First, whenever possible put people where they can have “fun” – not frivolous or silly things, but the kind of work that people find genuinely enjoyable.  In part, that means finding out what gets people tuned in and turned on, and then creating a culture that lets people find the work that suits them best.  You can almost always count on people to do their best on the things they enjoy most.

Second, when it comes to run-of-the-mill work, it’s pretty basic – compensate people fairly, and the vast majority will give you a fair day’s effort in return.

Finally, for the stuff that makes work feel like hell.  Start by asking yourself if it really needs to be done.  A lot of crappy work exists only because it’s been hanging around forever, and no one ever asks why.  If the answer is no, stop doing it.  If the work does need to be done, ask yourself if it can be done another way.  If it can, change it so it’s not unbearable.  If it can’t be changed, and it still needs to be done, and you can’t pay people enough to do it, you play “Let’s make a deal.”  Ask employees what they would need in return if they’d be willing to do it.  Then negotiate until you get to a place that works for both of you.  If you can’t come to a mutual agreement, you better give it up.

There’s always one more option.
You could resort to the traditional management method of just forcing people, telling them they have to do it or there’ll be – of course – hell to pay.  In fact, the question “How can I motivate my people” is often a cover-up for the question, “How can I tell employees to go through hell, and make them like it.”  If you do decide to take that approach, be sure to prepare yourself for the resulting decline in employee engagement and the quality of customer relationships.  Hmmm … on second thought, what were those other options again?

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Proof for the profitability of engagement.

“It was the best of times, it was the worst of times, it was the age of wisdom, it was the age of foolishness …” So goes the famous opening of the Charles Dickens classic, A Tale of Two Cities.  As I listen to business conversations these days, those words seem to capture the emerging state of mind about our current economic climate.  Times are tough for lots of people, to be sure.  Still, I’m sensing a conviction that we’re gaining wisdom from the foolishness that produced the “meltdown.”  I’m also seeing a firm resolve to “get things right” that’s grounded partly in a renewed appreciation for the bottom-line basics of employee engagement.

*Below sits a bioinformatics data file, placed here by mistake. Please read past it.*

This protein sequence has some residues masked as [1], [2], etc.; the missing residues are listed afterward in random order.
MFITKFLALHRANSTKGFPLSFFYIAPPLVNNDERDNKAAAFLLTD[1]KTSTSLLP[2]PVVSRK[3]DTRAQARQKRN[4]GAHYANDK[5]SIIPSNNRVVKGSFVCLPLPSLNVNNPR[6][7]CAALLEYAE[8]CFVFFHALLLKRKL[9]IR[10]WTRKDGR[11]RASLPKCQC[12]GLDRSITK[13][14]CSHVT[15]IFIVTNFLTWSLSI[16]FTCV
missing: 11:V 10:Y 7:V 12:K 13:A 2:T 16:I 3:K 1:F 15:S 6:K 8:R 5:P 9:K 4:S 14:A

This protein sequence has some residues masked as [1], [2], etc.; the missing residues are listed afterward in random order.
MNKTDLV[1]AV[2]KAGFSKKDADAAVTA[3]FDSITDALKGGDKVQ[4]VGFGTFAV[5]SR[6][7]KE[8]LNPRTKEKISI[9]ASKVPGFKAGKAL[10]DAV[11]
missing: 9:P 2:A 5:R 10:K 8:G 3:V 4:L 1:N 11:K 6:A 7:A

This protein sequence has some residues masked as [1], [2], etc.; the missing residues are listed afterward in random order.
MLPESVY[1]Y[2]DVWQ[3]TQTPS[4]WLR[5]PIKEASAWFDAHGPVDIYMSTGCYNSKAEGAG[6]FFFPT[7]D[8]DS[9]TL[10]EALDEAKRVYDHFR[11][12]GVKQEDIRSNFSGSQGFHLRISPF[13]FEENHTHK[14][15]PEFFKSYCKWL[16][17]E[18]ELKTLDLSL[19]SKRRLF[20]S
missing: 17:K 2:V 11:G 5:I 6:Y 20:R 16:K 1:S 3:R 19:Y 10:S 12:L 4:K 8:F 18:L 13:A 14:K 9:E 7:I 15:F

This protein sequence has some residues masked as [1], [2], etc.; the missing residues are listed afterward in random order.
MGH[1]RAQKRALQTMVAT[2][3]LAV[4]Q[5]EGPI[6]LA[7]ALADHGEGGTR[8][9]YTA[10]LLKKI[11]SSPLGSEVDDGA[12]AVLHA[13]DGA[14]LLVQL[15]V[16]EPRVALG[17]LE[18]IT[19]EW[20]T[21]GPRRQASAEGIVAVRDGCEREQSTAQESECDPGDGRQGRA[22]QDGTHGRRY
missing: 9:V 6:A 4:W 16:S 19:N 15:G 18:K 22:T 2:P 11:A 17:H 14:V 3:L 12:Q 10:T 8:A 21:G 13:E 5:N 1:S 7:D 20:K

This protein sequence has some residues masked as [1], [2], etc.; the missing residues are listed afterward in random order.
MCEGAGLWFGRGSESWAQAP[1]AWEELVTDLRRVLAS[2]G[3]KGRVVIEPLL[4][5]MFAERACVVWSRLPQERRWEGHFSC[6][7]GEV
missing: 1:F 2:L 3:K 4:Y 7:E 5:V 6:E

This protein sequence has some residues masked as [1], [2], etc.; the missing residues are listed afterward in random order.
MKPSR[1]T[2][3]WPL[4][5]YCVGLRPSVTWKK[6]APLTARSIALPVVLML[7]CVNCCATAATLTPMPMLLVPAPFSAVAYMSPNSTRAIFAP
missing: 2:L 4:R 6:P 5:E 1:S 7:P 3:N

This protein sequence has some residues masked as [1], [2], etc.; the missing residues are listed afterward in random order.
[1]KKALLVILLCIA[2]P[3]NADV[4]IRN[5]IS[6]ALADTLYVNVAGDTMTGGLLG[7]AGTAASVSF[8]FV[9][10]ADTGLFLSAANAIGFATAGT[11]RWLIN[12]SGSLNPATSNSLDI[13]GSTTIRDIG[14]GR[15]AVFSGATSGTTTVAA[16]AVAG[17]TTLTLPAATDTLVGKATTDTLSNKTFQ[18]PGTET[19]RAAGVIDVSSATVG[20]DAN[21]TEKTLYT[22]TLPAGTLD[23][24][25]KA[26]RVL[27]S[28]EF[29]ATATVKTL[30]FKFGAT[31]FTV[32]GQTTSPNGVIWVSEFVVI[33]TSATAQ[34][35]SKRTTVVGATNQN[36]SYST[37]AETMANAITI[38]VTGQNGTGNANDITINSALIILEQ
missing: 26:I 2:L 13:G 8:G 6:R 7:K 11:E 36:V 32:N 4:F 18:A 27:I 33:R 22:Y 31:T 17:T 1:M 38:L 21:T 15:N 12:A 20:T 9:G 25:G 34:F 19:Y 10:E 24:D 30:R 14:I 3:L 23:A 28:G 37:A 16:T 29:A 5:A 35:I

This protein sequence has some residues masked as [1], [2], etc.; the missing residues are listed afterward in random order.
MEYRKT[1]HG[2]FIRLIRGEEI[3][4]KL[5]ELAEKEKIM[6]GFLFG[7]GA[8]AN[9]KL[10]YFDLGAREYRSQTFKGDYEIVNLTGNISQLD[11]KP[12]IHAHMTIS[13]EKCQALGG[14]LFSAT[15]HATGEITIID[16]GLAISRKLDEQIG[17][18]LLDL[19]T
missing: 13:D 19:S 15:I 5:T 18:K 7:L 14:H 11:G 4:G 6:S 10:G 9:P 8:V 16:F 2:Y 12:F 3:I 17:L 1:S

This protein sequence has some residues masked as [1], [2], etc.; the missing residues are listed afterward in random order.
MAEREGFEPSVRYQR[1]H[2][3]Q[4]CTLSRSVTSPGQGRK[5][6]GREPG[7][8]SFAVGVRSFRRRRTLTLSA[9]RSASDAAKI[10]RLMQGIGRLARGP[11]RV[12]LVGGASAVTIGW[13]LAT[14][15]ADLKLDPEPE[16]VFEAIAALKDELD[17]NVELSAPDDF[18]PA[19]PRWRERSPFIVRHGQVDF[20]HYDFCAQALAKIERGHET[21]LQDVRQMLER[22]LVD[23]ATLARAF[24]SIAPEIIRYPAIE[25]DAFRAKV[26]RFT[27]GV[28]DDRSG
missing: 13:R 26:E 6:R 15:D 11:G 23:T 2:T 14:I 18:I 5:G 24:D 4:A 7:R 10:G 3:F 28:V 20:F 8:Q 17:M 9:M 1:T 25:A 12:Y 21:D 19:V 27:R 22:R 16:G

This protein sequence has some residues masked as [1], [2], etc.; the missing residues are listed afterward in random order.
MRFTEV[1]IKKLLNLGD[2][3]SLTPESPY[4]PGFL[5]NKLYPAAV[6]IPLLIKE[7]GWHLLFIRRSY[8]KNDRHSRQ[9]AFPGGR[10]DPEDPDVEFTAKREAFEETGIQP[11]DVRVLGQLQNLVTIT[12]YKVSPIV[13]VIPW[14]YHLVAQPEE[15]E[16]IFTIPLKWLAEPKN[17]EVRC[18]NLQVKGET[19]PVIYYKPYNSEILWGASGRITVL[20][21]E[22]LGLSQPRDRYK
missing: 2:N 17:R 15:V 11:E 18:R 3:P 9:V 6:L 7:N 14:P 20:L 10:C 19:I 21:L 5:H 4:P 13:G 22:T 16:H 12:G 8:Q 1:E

Despite the economic conditions, many companies are discovering what most of us in the “people professions” have known all along.  You can count on the vast majority of employees to step up and deliver the “discretionary effort” it takes to help their organizations survive and thrive.  Tapping that potential, though, takes more than sending memos, giving speeches or sounding alarms.  It requires a commitment to the kind of trust-building policies, practices and processes that support and energize employees to contribute the very best they have to offer.

Engagement Gives ’em an Edge
Interestingly, hard times have reinforced the value of that commitment according to a recent study conducted by Hay Group Insight.  They found that revenue growth in organizations that have boosted their employee engagement efforts during the economic downturn is 4.5 times greaterthan in low engagement companies.

The study underscores another crucial point – “engagement” alone is not enough to produce success.  Hay Group Insight’s global managing director, William Werhane says, “It is clear from our research that while many organizations are focused on employee engagement with good reason, leaders must also enable employees to channel their extra efforts productively to deliver superior results.”

Enabled Engagement Helps Winners Win